Madam Jasmine Lee never thought that she would be a parent to a child with special needs. Her eldest son came into the world strong and healthy, but her life took an unexpected turn after the birth of her daughter, Sarah, who has a rare condition that prevents her from swallowing.
“With my second pregnancy, I was so determined to do even better. But upon giving birth to Sarah, she was immediately whisked to the Intensive Care Unit. The next thing I knew she was shuttled to another hospital.” Sarah, now 4 years old, has undergone operations for a tracheostomy, where a tube is inserted into her throat to clear mucus and saliva. More recently, she had a feeding tube inserted into her stomach. Sarah is also unable to sit up on her own and has moderate hearing loss.
Navigating this new terrain of parenting a child with special needs can be daunting. With time and the support of other parents with similar caregiving experiences, Jasmine, 31, eventually felt empowered to advocate and change the environment for children with special needs.
She is part of a team of six mothers behind Special Seeds, a digital resource platform that aims to demystify, inform and inspire parents of children with special needs and rare disorders. Founded in 2015, its mission is to enable successful parenting of people with special needs and disabilities for them to reach their fullest potential and seed a more loving and inclusive environment in Singapore.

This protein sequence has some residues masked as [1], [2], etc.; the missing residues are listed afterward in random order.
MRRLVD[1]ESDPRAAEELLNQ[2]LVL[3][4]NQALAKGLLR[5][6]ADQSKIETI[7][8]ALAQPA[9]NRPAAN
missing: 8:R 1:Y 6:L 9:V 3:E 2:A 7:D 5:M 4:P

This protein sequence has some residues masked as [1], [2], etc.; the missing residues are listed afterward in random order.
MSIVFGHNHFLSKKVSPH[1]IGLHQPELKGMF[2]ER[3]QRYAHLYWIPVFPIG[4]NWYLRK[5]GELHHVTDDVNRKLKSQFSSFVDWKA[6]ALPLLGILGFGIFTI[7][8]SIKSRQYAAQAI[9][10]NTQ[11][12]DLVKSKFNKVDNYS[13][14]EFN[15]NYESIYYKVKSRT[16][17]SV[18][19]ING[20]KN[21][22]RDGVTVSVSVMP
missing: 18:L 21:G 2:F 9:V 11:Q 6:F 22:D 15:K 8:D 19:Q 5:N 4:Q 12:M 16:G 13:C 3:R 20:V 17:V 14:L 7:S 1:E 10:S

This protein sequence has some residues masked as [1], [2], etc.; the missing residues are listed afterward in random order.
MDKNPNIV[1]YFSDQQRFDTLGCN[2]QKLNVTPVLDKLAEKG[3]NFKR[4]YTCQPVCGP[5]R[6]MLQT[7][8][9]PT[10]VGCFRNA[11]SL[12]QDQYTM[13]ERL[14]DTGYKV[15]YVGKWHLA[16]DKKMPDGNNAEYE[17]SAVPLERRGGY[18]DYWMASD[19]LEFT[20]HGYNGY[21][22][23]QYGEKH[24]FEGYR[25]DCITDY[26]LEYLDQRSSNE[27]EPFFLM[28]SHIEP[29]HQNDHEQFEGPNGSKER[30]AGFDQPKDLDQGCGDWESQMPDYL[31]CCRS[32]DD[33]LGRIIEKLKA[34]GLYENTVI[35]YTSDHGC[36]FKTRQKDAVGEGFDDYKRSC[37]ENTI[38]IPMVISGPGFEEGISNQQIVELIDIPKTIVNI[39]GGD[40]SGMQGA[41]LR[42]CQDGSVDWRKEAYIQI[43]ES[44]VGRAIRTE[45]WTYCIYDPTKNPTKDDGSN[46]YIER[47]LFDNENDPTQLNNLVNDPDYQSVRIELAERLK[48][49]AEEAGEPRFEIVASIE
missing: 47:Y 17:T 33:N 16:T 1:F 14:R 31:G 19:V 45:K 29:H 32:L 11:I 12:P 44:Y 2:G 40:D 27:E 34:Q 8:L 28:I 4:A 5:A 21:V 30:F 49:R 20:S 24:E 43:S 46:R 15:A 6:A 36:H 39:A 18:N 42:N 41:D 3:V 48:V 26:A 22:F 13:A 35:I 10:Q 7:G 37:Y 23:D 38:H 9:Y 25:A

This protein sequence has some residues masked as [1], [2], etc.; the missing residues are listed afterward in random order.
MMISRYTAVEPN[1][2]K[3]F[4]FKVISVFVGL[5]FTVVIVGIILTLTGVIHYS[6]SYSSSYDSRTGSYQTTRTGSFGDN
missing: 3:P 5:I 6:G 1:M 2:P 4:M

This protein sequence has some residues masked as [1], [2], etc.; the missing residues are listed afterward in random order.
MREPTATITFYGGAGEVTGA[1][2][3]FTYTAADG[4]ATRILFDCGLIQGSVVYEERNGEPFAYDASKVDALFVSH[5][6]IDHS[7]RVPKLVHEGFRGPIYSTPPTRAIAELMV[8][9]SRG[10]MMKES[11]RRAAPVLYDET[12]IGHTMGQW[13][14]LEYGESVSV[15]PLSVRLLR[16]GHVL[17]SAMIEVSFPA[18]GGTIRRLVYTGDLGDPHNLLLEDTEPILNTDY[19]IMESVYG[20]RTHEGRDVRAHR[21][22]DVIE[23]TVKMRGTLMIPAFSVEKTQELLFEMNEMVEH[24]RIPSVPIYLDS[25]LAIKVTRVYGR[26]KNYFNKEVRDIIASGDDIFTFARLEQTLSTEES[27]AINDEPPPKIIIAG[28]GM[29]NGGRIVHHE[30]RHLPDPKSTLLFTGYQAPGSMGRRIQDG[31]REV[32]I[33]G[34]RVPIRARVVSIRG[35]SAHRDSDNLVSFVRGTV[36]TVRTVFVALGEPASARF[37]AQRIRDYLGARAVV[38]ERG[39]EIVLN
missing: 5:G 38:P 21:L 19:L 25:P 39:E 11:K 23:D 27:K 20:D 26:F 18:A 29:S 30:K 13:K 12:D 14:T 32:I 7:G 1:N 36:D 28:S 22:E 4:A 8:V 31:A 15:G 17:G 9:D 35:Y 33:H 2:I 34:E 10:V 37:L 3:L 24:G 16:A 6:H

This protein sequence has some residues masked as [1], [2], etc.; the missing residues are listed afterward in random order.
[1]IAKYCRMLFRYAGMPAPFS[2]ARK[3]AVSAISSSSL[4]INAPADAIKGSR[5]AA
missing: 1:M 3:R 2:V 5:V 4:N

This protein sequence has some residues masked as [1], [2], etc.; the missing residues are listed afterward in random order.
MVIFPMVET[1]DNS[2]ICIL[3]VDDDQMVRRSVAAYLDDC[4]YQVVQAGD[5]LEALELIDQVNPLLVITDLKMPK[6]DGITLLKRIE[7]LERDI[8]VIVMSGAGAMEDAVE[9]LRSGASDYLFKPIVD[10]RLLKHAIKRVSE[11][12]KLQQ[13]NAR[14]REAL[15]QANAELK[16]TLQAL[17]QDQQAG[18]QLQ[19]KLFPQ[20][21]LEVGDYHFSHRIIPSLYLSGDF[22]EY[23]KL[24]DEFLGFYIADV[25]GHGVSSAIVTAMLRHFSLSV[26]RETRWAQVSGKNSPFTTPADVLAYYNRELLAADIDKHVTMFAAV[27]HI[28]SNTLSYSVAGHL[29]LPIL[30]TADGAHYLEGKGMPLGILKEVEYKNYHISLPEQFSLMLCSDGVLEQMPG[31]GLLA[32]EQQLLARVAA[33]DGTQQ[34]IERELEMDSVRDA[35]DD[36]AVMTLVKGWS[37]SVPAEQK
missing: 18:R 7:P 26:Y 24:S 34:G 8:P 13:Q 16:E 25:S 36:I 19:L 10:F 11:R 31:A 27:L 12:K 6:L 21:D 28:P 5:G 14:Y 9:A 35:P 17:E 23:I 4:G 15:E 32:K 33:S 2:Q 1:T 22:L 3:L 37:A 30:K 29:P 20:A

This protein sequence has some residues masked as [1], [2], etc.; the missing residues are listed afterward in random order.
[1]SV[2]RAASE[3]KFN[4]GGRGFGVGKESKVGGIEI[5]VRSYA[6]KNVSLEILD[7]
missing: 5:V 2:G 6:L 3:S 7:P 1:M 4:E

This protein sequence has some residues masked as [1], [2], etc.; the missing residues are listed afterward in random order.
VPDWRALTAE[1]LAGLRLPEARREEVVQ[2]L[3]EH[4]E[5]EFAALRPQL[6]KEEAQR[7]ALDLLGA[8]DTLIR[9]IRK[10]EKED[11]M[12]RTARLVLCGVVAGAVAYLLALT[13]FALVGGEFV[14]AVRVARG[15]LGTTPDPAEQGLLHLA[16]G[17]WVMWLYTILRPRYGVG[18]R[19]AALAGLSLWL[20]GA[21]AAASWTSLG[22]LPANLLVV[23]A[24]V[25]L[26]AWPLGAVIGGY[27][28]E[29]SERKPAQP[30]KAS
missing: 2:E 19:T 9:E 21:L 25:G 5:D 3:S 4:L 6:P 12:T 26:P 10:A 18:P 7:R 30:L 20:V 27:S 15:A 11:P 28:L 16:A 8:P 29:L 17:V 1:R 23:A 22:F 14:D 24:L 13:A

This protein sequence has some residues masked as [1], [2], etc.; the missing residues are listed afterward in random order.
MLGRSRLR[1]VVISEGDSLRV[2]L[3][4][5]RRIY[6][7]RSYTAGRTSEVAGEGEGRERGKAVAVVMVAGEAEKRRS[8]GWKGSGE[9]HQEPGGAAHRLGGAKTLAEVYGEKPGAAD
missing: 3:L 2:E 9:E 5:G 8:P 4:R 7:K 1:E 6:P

“As Singapore enters a new era after SG50, we too felt compelled to initiate a new era of active citizenship within the special needs care giving scene,” said Special Seeds Founding Editor Ms Sally Kwek, 40. “Support so far has been very institutionalised and based on diagnosis. We wanted a platform with stronger support that could capture experiences of parents who have been through the journey, so the ones after benefit from it.”
Over the past six months, this initiative has grown into a thriving online community on Facebook reaching out to some 200,000 people. Special Seeds also hopes to throw light on the misconceptions involving children with special needs. Contrary to what some may think, children with special needs are capable of thought despite being minimally verbal. They also need discipline and an education. In addition, it pools together practical advice from professionals like therapists, stories by parents and educates the public on how to get involved and interact with special families.
“No parent should be left alone to struggle with the uncertainties of their special parenting journey,” said Jasmine. “It’s very different parenting a normal child and a special needs child. I realised it’s not so much about expecting them to reach so-called milestones at a certain age, as experts would tell you. Whatever they can achieve is a milestone in their own right, as they set their own pace.”